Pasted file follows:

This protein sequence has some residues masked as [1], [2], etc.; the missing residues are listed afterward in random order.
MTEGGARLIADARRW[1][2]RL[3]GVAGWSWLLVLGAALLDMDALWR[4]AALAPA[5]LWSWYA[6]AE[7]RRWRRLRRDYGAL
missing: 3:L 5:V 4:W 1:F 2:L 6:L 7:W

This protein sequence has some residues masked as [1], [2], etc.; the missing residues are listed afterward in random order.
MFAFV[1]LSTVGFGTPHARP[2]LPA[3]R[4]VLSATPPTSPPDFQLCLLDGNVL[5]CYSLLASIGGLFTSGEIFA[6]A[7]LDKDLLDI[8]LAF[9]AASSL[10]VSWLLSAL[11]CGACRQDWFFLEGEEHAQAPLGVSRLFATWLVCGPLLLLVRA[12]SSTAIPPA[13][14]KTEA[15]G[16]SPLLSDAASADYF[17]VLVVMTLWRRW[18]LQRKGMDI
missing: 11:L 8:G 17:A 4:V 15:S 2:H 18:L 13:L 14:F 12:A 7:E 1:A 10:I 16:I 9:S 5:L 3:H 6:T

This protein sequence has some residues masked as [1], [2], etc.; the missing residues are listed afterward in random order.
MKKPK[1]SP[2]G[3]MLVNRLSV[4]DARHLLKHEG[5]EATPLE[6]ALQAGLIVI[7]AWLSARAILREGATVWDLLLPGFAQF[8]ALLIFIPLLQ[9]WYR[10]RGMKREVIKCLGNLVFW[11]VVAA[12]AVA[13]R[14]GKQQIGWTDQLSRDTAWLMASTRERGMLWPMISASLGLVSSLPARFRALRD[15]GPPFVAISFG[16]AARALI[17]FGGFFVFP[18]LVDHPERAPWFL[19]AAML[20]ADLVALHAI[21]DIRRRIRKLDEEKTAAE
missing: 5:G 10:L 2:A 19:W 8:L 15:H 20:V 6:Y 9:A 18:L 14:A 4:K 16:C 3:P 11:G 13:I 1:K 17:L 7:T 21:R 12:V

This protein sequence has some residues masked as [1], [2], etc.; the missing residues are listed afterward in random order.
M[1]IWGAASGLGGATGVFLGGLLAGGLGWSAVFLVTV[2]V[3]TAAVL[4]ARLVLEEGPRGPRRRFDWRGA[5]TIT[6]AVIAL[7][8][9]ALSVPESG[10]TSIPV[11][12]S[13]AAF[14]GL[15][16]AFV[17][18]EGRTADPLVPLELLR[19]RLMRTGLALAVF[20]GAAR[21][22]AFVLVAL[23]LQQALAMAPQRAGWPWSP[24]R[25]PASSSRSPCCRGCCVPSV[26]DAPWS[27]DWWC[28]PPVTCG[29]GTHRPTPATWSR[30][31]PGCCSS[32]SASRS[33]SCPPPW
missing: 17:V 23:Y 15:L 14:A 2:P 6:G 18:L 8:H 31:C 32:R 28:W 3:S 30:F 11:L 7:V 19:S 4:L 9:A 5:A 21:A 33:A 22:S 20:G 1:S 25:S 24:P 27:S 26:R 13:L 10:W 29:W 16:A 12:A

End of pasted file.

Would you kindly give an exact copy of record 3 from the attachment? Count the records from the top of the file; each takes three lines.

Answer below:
This protein sequence has some residues masked as [1], [2], etc.; the missing residues are listed afterward in random order.
MKKPK[1]SP[2]G[3]MLVNRLSV[4]DARHLLKHEG[5]EATPLE[6]ALQAGLIVI[7]AWLSARAILREGATVWDLLLPGFAQF[8]ALLIFIPLLQ[9]WYR[10]RGMKREVIKCLGNLVFW[11]VVAA[12]AVA[13]R[14]GKQQIGWTDQLSRDTAWLMASTRERGMLWPMISASLGLVSSLPARFRALRD[15]GPPFVAISFG[16]AARALI[17]FGGFFVFP[18]LVDHPERAPWFL[19]AAML[20]ADLVALHAI[21]DIRRRIRKLDEEKTAAE
missing: 5:G 10:L 2:A 19:W 8:L 15:H 20:V 6:Y 9:A 18:L 14:A 4:K 16:C 3:P 11:G 13:I 1:K 17:L 7:T 21:R 12:V